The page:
A Starch- and Sucrose-Reduced Diet in Irritable Bowel Syndrome Leads to Lower Circulating Levels of PAI-1 and Visfatin: A Randomized Controlled Study

Nutrients. 2022 Apr 19;14(9):1688. doi: 10.3390/nu14091688.


Bodil Roth 1 2Julia Myllyvainio 2Mauro D'Amato 3 4 5Ewa Larsson 2Bodil Ohlsson 1 2


Author information

1Department of Internal Medicine, Skåne University Hospital, SE-20502 Malmö, Sweden.

2Department of Clinical Sciences, Lund University, SE-22100 Lund, Sweden.

3Gastrointestinal Genetics Lab, CIC bioGUNE-BRTA, 48160 Derio, Spain.

4Ikerbasque, Basque Foundation for Science, 48080 Bilbao, Spain.

5Department of Medicine and Surgery, LUM University, 70010 Casamassima, Italy.


Irritable bowel syndrome (IBS) is characterized by gastrointestinal symptoms. Overweight and increased risk of metabolic syndromes/diabetes are observed in IBS, conditions associated with plasminogen activator inhibitor-1 (PAI-1) and visfatin. The aim of this study was to measure blood levels of AXIN1, cholecystokinin (CCK), enkephalin, ghrelin, neuropeptide Y (NPY), PAI-1, and visfatin before and after a 4-week intervention with a starch- and sucrose-reduced diet (SSRD). A total of 105 IBS patients were randomized to either SSRD (n = 80) or ordinary diet (n = 25). Questionnaires were completed, and blood was analyzed for AXIN1 and hormones. AXIN1 (p = 0.001) and active ghrelin levels (p = 0.025) were lower in IBS than in healthy volunteers at baseline, whereas CCK and enkephalin levels were higher (p < 0.001). In the intervention group, total IBS-symptom severity score (IBS-SSS), specific gastrointestinal symptoms, psychological well-being, and the influence of intestinal symptoms on daily life were improved during the study, and weight decreased (p < 0.001 for all), whereas only constipation (p = 0.045) and bloating (p = 0.001) were improved in the control group. PAI-1 levels tended to be decreased in the intervention group (p = 0.066), with a difference in the decrease between groups (p = 0.022). Visfatin levels were decreased in the intervention group (p = 0.007). There were few correlations between hormonal levels and symptoms. Thus, this diet not only improves IBS symptoms but also seems to have a general health-promoting effect.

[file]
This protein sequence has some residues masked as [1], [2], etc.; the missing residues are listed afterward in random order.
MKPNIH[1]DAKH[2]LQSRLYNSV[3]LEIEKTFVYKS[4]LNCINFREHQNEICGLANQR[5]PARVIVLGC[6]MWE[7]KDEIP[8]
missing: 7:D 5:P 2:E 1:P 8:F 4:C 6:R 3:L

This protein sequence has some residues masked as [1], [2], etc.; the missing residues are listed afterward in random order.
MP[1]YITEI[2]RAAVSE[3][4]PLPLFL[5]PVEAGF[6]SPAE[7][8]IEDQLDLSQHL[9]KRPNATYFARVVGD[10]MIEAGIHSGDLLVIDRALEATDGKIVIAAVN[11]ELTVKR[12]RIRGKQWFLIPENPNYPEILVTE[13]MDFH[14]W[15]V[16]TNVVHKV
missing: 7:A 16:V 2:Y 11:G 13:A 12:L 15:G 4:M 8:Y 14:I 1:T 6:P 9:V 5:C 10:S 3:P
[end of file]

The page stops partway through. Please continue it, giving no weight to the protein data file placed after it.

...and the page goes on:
© Copyright 2013-2024 GI Health Foundation. All rights reserved.
This site is maintained as an educational resource for US healthcare providers only. Use of this website is governed by the GIHF terms of use and privacy statement.